Photography courtesy of Lowell Washburn, all rights reserved.
Spring has finally arrived; dandelions are beginning to bloom. For ultra-urbanized lawn care fanatics, the annual appearance of the dandelion’s familiar yellow flower is most unwelcome. But for those of us who stalk the elusive wild mushroom, it’s a sure sign of good things to come.
No one can argue that the full flavored morel mushroom is our most sought after wild edible. Hunting them can easily become an obsession, and favored hotspots are well guarded secrets. Timing is critical. Knowing exactly when to hunt for morels is equally as important as where you hunt. There are plenty of theories pointing to when each year’s “peak mushroom hatch” will supposedly occur. Some folks claim, for example, that morels are most abundant when backyard lilacs begin to bloom or when the first violets appear in local woodlands. True for some years; but completely false for others. Another frequently repeated theory states that mushrooms will attain peak numbers when emerging oak leaves become “the size of squirrel’s ears”. Can’t comment on that one. I’ve never been able to get a squirrel to hold still long enough to make the comparison.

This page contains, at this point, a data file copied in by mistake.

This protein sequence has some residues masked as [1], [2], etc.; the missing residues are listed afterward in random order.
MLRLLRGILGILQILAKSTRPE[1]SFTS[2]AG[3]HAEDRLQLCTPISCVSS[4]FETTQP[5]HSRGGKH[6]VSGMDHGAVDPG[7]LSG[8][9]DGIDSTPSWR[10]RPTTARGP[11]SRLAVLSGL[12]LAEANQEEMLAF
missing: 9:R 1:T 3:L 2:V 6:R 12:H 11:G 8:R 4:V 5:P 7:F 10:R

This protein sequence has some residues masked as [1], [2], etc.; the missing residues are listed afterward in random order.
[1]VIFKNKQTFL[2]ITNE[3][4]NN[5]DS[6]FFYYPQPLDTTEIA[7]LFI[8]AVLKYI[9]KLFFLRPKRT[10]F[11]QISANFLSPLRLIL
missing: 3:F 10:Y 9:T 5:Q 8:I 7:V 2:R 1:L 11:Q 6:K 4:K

Fortunately, there are a handful of indicators that bear more credibility. Two of the most trustworthy are temperature and moisture. In order to fruit, morel mushrooms need heat. An ideal climate would provide nighttime temps in the low to mid-50s with daytime highs at 70 degrees or above. A few well timed showers only add to the crop.
But the out-of-doors is full of variables and, as good as these signals may be, they’re less than perfect. Fortunately, there is one mushroom indicator that beats all others — every single time, every single year. That indicator is the annual appearance of dandelions. When the dandelion’s first yellow flowers appear on lawns or pastures, you can rest assured that the countdown has begun. Mark the event on your calendar because in exactly 10 to 12 days after the first dandelions open their buds, the peak of this year’s mushroom crop will be standing in woods, silently awaiting your arrival.
Although I love scouring the spring woodlands in search of fresh morels, I don’t have any “mushroom hunting secrets”. If I did, dandelions would be it. As sure as brown trout eat mayflies, you can take this one to the bank.
So there you have it. No rigorous squirrel ear measuring or backwoods scouting required. Just keep an eye on the backyard and when the first dandelions appear, mark the calendar and plan your hunt. If temperatures remain favorable and it happens to rain during the night, you might want to bring an extra mushroom bag.